Bogged down with business obligations, like crunching numbers and focusing on financing, Kamal Elliot realized she was losing her focus.
Elliot has owned her own practice, A&E Audiology & Hearing Center, in Lancaster County since 2000, providing hearing aids and additional services to people in the midstate.
Based in Manheim Township, A&E Audiology also has offices in Lancaster and Willow Street.
Elliot doesn’t have a background in business – what drives her is her passion to help people hear again. So, when she realized she was losing touch with that passion, she decided to get back to leading with her heart, not her head.
“I always felt like what your heart is telling you is important. Business might be business, but people are people,” Elliot said.
‘Once you see a hearing smile, you get hooked’
In 2003, Elliot signed up to go on a trip to Mexico through an Indiana-based organization called Entheos Audiology Cooperative, which sends audiologists all over the world to give underserved populations hearing aids.
“You never know what kind of impact these services will have on people,” Elliot said. “Once you see a hearing smile, you get hooked.”
It was that first taste of humanitarian work that changed everything for Elliot – it recharged her to continue caring for patients in her private practice, and it has now led her to open a nonprofit to help underserved populations get hearing aids in Central Pennsylvania.
The nonprofit, A&E Hearing Connection, is slated to open in March in Manheim Township at 235 Bloomfield Drive.
A&E Hearing will care for low income adults – people making at least 2.5 times below the federal poverty level – and underserved children, by providing them with hearing aids and ongoing maintenance.
Hearing aids and services won’t be free: Prices will be based on a sliding-fee scale, Elliot explained. Depending on their income, patients will pay anywhere from $45 to $400 per hearing device.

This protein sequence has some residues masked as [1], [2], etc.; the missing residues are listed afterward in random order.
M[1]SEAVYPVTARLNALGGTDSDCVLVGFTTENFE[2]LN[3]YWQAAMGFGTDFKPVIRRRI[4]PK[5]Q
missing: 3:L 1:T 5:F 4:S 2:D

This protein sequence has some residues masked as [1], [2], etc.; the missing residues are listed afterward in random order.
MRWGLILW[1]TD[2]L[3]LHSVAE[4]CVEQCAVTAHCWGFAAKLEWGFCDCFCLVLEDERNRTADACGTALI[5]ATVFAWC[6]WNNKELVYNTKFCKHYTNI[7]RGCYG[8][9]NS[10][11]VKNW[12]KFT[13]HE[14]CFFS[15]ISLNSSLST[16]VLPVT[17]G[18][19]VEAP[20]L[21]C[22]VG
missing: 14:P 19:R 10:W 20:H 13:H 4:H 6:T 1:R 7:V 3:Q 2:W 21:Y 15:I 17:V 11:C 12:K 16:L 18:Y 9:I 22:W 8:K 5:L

The average cost of hearing aids is about $2,400, Elliot said.
A&E Hearing already has about 50 patients lined up who need hearing aids but can’t afford them.
Patients will also be asked to do a certain amount of volunteer work in the community. The idea is that the nonprofit is giving people a hand up, not a hand out, Elliot said. Her hope is that the patients will find a love for helping people, too.
For her, humanitarian work is instant inspiration and gratification, she said.
Roots in India
Today Elliot still takes two or three volunteer trips a year to places in India, Brazil, Jordan, Haiti Africa and Guatemala, among others.
Elliot’s desire to help people in other countries stems, in part, from the fact that she lived in India with her grandparents from when she was 5 until she turned 18.
Although she is originally from Minnesota, her father was born in India, so she went there to learn about the language and the culture.
Wanting to share her experience with others, she takes some of her employees on volunteer trips too. When they return to work in Lancaster County, “I feel like we bond for life, you know,” Elliot said.
Her travels have impacted her leadership style in that it has given everyone in her practice a purpose – “It’s renewed our energy, and it’s sort of our why – why we come to work – because we want to help people.”
She’s also taken her family with her – she has a husband and two sons – Andrew and Eric, whose initials form the name of her practice and nonprofit, A&E.
Her son Eric serves as managing director at A&E Audiology. He has been instrumental in helping his mother start the nonprofit.
There’s a lot of changes happening in the hearing care industry – manufactures are opening stores that compete with private practices, and people can order hearing aids on the internet, Elliot said.
The issue, according to Eliot, is that additional services and maintenance for hearing aids is critical, and it’s not always happening. She used eyes and teeth as an example – it’s common to get those checked annually – but when it comes to hearing health, people don’t always realize how important it is.
That’s why being able to reach out to people of all walks of life, and teach them and show them hearing health care, keeps her going.
“Being able to do my humanitarian work, being able to do my nonprofit work, just constantly every day reminds me that I’m in this profession for the right reasons,” Elliot said. “I want to help people, and when you do that, you go to bed happy.”